The rifle, being a .300 WSM, had been sighted to print about 1 1/2 inches high at a hundred yards with the bullet at 3,050 f.p.s.. At the upper end velocity, the 168-grain A-MAX has been a stellar performer on deer and similar sized game. For my testing, I began at the .30/06 velocity (2,850 f.p.s.). Several shots were sent down range to see how much the 200 f.p.s. slower velocity affected point of impact - and I was surprised to see that it tended to print about an inch higher...probably due to the slight rise of the muzzle during recoil before the bullet gets out of the barrel.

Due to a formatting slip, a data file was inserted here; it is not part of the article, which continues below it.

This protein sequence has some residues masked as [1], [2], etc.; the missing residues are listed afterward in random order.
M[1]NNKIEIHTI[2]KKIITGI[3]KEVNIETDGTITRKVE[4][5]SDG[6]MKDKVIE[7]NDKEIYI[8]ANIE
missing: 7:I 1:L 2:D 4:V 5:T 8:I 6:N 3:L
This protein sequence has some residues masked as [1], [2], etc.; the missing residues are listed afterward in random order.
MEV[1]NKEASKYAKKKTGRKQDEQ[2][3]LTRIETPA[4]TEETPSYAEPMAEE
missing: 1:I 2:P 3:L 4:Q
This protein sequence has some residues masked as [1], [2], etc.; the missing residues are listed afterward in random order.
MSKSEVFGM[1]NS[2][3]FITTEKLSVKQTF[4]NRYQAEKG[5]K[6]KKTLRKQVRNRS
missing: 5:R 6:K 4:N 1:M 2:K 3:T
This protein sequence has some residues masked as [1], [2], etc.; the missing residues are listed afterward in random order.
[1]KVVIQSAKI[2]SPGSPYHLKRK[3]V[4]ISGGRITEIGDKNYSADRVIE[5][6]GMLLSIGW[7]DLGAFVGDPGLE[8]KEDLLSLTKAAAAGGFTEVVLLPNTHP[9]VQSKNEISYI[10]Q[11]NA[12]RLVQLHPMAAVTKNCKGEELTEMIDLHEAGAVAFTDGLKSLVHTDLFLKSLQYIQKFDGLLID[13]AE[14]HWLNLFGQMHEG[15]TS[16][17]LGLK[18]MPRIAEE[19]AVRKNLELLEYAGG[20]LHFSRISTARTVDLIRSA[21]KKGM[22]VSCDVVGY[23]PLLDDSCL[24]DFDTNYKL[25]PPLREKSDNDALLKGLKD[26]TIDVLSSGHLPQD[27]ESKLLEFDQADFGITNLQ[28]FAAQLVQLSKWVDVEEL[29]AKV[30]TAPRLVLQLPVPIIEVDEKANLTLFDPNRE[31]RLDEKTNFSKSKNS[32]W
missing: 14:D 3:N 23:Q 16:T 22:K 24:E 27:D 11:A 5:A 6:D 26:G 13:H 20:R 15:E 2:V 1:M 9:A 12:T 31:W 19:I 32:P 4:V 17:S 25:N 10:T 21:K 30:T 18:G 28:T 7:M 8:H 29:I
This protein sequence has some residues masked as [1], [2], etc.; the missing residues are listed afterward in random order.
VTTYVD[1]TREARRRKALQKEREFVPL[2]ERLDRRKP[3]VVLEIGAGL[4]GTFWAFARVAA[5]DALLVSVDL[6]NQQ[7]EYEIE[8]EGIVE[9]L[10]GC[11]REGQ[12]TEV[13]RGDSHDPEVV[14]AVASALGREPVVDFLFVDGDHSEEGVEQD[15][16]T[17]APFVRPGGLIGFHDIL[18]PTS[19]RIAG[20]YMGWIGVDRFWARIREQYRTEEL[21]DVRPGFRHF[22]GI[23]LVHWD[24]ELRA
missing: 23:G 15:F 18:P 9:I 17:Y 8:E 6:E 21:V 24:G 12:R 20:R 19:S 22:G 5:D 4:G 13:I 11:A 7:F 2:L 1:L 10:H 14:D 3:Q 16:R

The target board had two heavy magic marker drawn lines across it, the inside edges of which were exactly 18-inches apart. I had a friend move the board back a little at a time, and each time I checked to see how the 18 inch bracket of the reticle fit to match that 18-inch grid on the target. It took several moves of the board...and finally a minor move of the portable shooting bench before the lines on the target board fit perfectly between the brackets in the scope...with the scope zoomed until the range on the scale indicated 200 yards.
I was impressed with how closely the range could be determined using the ranging system of the scope. Knowing that laser rangefinders aren't always exactly right on the money either, I feel comfortable saying that there's a very good chance, that a hunter zooming in on the chest cavity of a mature whitetail buck (appx. 18 inches from the top of the back to the bottom of the chest cavity) can fairly accurately determine the distance of the deer, using the M40 Tactical Hunter ranging system, to within +/- of 5 yards.